I was watching a video last night about the Pittsburgh Steelers and their great Super Bowl teams from the ‘70s. As I noted all of the legendary players on those teams—Franco Harris, ‘Mean’ Joe Greene, Terry Bradshaw and Jack Lambert, to name a few—it occurred to me that virtually everyone was a contributor.
I began mentally comparing them to our Cup-winning Penguins teams of the past two seasons. The same held true. There were no holes, no passengers. Everybody pulled his weight, from superstars like Sidney Crosby and Evgeni Malkin on down to fourth liners like Matt Cullen.
Wish I could say the same about this year’s bunch.
I’ll put it another way. The Pens are presently ranked 17th in the league in goal production. Yet for all of our perceived scoring issues, guess which club has the most double-figure goal scorers.
Yup, our Penguins. Tampa Bay is the only other team with six.
Projected over a full season, that means we have half-a-dozen guys on pace to score 20 or more goals. That’s impressive, especially in the salary-cap era. Heck, last year’s team had five 20 plus-goal scorers. In 2015-16, we had four guys with 20 or better.
So why are we lagging? Initially, I thought our defense might be a factor, especially with puck-mover Justin Schultz on the shelf. Some quick math revealed that isn’t the case. Our ‘d’ has contributed 15 goals thus far, only slightly off our ’16-17 pace when we accumulated 33 goals from the back line for the season.
Then I glanced at our bottom six. Bingo. Culprit found.
Output from the third and fourth lines has been downright abysmal. While there’s no way to accurately quantify the scoring from those units due to coach Mike Sullivan’s frenetic line juggling, we can at least come up with a pretty fair approximation.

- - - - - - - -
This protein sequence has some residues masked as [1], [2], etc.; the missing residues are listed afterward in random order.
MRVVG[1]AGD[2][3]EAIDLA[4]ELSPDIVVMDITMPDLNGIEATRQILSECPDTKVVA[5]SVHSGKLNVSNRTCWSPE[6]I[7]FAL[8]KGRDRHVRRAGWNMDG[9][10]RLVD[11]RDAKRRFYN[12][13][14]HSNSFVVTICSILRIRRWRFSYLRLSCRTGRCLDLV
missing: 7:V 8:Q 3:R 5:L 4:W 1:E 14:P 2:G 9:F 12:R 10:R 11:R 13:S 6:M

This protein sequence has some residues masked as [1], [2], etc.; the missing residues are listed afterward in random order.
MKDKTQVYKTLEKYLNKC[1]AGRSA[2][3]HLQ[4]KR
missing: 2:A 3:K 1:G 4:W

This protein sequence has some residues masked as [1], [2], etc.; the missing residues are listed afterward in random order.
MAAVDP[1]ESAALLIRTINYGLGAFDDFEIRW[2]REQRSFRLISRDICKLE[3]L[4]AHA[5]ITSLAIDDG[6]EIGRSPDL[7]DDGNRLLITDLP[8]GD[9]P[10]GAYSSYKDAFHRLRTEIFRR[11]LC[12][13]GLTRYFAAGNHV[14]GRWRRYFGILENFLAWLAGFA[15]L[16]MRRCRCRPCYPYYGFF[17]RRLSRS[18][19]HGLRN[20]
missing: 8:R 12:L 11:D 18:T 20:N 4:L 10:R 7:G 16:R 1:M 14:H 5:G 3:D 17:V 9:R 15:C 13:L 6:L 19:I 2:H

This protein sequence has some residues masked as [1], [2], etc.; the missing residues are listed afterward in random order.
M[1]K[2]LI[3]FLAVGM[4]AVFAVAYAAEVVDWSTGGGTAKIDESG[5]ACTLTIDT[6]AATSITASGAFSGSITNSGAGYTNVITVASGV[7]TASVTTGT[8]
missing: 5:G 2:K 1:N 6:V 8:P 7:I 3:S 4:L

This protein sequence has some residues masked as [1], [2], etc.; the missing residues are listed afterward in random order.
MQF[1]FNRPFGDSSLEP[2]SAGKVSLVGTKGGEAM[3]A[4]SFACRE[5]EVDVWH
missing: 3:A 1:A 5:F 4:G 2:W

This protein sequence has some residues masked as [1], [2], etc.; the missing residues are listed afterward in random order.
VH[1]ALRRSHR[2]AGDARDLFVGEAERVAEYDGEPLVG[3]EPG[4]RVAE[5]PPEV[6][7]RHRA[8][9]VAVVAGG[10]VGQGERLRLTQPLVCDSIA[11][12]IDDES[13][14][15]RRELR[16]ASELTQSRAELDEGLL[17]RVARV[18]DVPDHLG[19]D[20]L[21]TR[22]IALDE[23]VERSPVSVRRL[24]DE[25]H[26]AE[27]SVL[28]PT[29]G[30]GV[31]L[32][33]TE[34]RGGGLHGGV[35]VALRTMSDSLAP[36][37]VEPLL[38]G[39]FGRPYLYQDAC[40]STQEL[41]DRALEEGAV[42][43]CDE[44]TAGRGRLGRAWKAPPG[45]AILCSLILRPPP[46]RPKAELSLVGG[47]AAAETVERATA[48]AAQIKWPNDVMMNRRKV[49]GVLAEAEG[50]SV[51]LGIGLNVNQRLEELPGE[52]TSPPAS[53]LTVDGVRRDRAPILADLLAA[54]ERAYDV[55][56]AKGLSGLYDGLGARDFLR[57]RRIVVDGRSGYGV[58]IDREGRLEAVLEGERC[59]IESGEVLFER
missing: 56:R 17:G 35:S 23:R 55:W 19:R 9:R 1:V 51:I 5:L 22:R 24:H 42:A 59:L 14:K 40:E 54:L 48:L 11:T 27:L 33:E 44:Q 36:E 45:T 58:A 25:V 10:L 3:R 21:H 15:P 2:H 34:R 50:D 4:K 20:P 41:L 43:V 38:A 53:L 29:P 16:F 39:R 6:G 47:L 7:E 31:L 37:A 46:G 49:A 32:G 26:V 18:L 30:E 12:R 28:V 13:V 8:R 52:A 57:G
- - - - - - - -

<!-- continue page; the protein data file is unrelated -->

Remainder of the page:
I’ll use Carl Hagelin, Riley Sheahan and Bryan Rust as our standard third line. They’ve tallied nine goals. Projected over 82 games, they’ll barely surpass Rust’s solo total of 15 goals from last season, while equaling the 18 we got from the dearly departed Nick Bonino.
Nobody expects these guys to challenge for the Rocket Richard Trophy. But obviously, that’s not enough.
The fourth line is even worse. Tom Kuhnhackl, Carter Rowney and Ryan Reaves have combined for four goals. Toss in the pair potted by Greg McKegg before he was banished to Wilkes-Barre/Scranton? They’ve scored a goal every six or seven games. Atrocious.
I don’t mean to denigrate them, individually or collectively. Each brings something to the mix. Kuhnhackl and Rowney are solid defensively and on the PK. Hagelin and Rust provide speed and energy. Sheahan’s our top faceoff man and a decent all-around player. Reaves keeps opposing boogeymen at bay. But they’ve got to do more. Way more, if the Pens have serious designs on climbing back into the playoff hunt.
Whether they’re capable is anybody’s guess. Kuhnhackl and Rowney displayed a scoring touch in the minors, but have yet to prove they can light the lamp at anywhere near a consistent clip in the NHL. The allusion that Reaves was a diamond in the rough appears to be wishful thinking. He’s detracted from our speed game, to boot.
Hagelin’s protracted two-year slump truly is mystifying. He’s morphed from a dangerous player capable of making plays at a high rate of speed to one who basically chases the puck on a nightly basis. Any shred of play-making ability seems to have all but evaporated.
It’s most likely a confidence issue for the speedy Swede, but one that needs to be resolved, and soon. Ditto Sheahan, who’s still struggling to regain the solid offensive form he displayed during his first three seasons with Detroit.
Getting those two back on track would go a long way to curing our bottom-six blues. And our scoring woes.